At 42 years old, Mark Hiscock’s career as a musician is longer than many of those who are older than he is — 38 years, to be exact. His history with the accordion began as a baby, when his father would lull him to sleep in his crib, playing music on the instrument, and Hiscock took it up as a four-year-old.
Over the weekend, the Shanneyganock member was inducted into the Newfoundland and Labrador Music Hall of Fame for 2014, along with Bell Island musician Keith Fitzgerald, joining the likes of Kelly Russell, Harry Hibbs and Dick Nolan.
Music Hall of Fame
“I was looking at the plaque, and I was like, Wow, I’m the youngest person on here,” Hiscock says, chuckling. “You have all these players that have put Newfoundland music on the map and that I’ve come up behind, looking at and really listening to a lot of their music. To be put on a plaque with those guys is quite an honour and a privilege. Sometimes you sit back and wonder, what have I accomplished? When something like this comes about, it brings it right back to that level. You know you’re doing something right.”
Hiscock owns 14 accordions, ranging from vintage instruments to one with a USB port, allowing him to record his music.
“If you told me 10 years ago that I’d be putting batteries in my accordion, I wouldn’t have believed it,” he says.
You love it too, you know you do
The accordion’s appeal is simple, Hiscock says — it’s a party in a box — and he reckons it’s one of the reasons why people love Shanneyganock.
“You can take it anywhere you want to go. I only play maybe three or four songs without the accordion.”
Isn’t that a lot of pressure?
“Yes, but I can handle it. I have big shoulders.”
Speaking of (formerly) big shoulders …
Over the past few years, Hiscock has lost about 130 pounds. Along with healthy eating, his exercise routine includes working out with a personal trainer three days a week, as well as walking and hiking.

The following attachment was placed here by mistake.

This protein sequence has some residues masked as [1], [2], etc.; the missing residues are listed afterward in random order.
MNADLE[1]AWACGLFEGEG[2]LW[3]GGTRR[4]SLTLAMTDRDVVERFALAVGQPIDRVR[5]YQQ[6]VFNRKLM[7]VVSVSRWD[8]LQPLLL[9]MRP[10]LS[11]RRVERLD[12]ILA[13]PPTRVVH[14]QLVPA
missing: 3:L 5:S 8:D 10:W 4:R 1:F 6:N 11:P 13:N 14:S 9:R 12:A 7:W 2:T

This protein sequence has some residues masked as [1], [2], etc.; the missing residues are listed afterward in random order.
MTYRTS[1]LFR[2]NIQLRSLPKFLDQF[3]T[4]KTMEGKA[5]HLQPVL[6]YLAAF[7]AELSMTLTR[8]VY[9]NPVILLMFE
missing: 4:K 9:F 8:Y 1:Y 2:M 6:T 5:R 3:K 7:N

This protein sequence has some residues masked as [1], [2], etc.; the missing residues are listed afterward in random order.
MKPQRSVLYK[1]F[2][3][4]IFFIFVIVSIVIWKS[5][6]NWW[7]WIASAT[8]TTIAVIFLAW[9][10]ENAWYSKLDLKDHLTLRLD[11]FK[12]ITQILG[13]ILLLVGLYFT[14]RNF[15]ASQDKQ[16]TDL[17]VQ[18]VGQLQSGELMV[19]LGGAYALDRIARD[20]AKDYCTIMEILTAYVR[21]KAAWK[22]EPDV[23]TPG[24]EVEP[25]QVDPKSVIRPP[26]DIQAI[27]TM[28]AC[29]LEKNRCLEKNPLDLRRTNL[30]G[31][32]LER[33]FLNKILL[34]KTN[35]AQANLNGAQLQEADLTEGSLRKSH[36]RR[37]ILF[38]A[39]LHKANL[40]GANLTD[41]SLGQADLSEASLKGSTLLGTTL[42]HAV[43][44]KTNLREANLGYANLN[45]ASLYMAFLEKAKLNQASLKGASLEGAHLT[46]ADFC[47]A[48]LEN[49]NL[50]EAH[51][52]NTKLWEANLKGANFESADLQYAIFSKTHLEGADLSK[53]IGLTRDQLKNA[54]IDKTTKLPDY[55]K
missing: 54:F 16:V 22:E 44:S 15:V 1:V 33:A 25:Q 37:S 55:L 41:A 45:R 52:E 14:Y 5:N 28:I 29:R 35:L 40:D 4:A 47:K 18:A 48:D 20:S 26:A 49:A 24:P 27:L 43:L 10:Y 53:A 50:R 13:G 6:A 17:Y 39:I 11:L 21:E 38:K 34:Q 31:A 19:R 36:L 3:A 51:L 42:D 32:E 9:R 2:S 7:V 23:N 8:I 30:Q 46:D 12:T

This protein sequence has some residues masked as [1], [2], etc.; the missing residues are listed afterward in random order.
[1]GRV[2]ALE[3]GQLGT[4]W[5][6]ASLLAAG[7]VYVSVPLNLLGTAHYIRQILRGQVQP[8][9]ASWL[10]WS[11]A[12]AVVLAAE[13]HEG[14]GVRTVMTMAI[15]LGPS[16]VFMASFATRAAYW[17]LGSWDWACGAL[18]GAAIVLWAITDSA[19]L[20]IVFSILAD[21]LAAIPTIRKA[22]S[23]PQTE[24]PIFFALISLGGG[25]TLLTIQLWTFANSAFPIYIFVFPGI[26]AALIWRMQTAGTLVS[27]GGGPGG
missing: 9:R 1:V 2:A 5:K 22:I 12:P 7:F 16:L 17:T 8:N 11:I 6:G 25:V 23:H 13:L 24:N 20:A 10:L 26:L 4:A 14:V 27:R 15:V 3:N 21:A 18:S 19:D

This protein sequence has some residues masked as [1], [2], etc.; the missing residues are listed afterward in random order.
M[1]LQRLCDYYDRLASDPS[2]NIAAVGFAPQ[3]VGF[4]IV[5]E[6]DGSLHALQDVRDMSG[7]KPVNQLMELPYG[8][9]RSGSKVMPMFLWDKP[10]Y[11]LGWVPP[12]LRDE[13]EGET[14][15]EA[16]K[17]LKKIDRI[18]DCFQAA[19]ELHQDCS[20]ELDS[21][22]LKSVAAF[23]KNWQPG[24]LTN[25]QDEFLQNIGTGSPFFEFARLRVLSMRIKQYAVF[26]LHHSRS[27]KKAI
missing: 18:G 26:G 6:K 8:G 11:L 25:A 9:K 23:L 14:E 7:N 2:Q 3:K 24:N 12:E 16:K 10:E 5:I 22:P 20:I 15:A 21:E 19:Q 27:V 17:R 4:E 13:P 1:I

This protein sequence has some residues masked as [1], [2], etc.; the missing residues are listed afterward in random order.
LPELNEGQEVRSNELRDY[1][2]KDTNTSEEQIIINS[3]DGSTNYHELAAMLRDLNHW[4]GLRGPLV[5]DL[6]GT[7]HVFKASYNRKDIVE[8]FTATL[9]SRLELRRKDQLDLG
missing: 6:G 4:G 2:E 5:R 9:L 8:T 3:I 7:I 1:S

“It’s a constant battle, but I feel so much better now. We do a 90-minute show, and four years ago, when the show was finished, I’d pack up all my gear and go back to the hotel or go home, and the boys would stay out and party. Now I have all kinds of energy — I’m looking for the next 90 minutes.”
“Growing up, I always wanted to be on the sea. I spent 22 years on the Scademia, entertaining tourists. I was going to get my captain’s ticket, my master mariner’s. I ended up getting a smaller ticket, a four-tonne ticket at the time. I ended up skipping over college and all that stuff and stayed on the Scademia and started playing as a career. It’s full-time for me now.”
Best experience ever
Hiscock and the other members of Shanneyganock spent a week in 2011 at Canadian Forces Station Alert, near the North Pole.
“That was pretty amazing. We were up there just before Christmas and we got to visit Santa’s workshop and all that stuff, so it was a bit of fun,” he says. “There were 24 hours of darkness. They had lights on the base and everything was inside, it’s so cold, but everything was linked through different channels to get to the gym or the cafeterias. We did go outside and at one point they took us on a little tour and said, ‘Stand right there, guys. Now you’re the most northernly people in the world.’”
“Someday I’d like to row in the Regatta.”
Hiscock and the rest of Shanneyganock regularly sell out their gigs in Alberta.
“When we first started going up there, playing, if you played certain songs, like ‘Grey Foggy Day,’ there would be grown men crying in the audience. It’s overwhelming for us onstage to see that, too, to see what an effect the music has on them. They miss home so much and they want to be home, but they can’t be.”
Hiscock and the rest of Shanneyganock are gearing up for a tour of the Maritimes in a couple weeks, and are planning to tour Alberta before hosting their traditional Shanneyganock Christmas in St. John’s. There are also special plans in the works for the band’s 20th anniversary next year.
Mark Hiscock was recently inducted into the Newfoundland and Labrador Music Hall of Fame for his contributions to the province’s musical culture.
©— Photo by Tara Bradbury/The Telegram